A small study raises questions about whether videoconferencing distorts interactions in a subtle but important way.
The study found that doctors and nurses who attended seminars via videoconference were more likely to be influenced by the charisma of the presenter.
In contrast, people who were face-to-face with the presenter were more likely to base their judgment of the presentation on the arguments that were used, the researchers said.
I’ve never been a big fan of videoconferences, but this is the first time I’ve even seen this argument proposed, let alone empirically validated. Personally, I’m more likely to tune out of a remote presentation than to be mesmerized by it. But perhaps that isn’t so different: remote presenters bear a much stronger burden of keeping the audience’s attention, which places a higher premium on charisma than in face-to-face meetings where the audience is more captive.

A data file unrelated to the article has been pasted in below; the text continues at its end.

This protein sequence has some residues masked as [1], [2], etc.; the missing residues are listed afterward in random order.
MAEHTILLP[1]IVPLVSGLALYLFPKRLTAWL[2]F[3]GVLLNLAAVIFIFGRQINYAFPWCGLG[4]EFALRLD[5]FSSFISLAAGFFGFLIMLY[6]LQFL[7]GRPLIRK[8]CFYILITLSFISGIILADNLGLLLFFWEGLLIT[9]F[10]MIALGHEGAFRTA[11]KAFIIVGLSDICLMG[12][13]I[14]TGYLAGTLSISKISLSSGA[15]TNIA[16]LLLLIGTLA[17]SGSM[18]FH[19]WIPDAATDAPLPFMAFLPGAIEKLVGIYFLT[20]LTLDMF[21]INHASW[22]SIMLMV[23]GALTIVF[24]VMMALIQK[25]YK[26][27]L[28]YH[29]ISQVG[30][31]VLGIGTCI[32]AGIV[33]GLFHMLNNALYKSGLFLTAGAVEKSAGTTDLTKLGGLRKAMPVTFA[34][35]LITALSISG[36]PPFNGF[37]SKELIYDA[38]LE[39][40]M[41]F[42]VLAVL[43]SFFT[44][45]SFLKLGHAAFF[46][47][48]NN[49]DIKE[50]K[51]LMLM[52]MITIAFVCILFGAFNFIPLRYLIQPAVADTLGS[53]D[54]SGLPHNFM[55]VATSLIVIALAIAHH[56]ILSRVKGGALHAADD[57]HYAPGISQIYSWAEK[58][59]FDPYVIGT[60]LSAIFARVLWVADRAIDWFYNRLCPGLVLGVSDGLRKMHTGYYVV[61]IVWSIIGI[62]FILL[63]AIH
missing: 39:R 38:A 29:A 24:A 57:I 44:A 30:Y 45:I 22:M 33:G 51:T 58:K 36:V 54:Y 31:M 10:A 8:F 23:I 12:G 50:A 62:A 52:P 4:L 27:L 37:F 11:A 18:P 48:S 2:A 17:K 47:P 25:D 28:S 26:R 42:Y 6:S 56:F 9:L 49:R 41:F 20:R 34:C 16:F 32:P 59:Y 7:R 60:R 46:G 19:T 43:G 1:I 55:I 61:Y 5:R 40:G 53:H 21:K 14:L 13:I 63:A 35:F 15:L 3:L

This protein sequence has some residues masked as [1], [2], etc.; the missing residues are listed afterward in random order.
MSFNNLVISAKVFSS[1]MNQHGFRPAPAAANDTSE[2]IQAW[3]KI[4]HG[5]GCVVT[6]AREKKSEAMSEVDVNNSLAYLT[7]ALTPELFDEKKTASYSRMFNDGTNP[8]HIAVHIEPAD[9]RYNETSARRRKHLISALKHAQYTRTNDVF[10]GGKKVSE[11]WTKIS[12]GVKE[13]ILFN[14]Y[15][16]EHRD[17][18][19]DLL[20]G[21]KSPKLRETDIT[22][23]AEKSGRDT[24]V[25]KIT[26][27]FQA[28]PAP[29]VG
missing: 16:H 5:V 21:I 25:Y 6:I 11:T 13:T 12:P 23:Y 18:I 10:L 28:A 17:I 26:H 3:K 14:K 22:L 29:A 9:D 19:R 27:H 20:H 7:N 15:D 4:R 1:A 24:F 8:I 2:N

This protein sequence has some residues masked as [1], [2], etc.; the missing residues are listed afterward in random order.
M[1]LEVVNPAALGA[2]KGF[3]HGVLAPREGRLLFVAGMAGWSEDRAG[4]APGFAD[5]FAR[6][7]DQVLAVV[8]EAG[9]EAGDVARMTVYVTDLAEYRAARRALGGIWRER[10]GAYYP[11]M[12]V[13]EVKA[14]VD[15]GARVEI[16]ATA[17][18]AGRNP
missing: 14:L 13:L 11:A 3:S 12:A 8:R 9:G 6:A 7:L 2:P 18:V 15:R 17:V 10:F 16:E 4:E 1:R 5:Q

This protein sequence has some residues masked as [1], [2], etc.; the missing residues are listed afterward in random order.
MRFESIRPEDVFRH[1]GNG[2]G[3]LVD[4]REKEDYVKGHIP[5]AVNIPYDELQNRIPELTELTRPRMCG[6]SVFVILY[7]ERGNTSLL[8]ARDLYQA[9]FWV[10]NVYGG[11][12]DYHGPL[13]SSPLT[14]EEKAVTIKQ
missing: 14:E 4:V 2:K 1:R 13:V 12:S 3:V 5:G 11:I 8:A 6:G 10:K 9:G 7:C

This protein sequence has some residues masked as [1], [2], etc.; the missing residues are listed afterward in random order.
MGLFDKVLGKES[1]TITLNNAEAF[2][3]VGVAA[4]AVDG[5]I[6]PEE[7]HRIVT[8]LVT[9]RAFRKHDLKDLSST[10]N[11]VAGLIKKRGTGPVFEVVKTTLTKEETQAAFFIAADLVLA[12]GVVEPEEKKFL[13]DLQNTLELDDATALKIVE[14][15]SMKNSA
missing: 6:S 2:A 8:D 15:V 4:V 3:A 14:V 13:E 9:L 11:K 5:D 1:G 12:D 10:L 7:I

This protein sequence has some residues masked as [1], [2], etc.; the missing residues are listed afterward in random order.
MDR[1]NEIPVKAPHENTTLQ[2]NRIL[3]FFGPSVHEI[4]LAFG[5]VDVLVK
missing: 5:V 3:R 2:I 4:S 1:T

In any case, it’s a reminder that the way we consume information often matters as much as the information itself.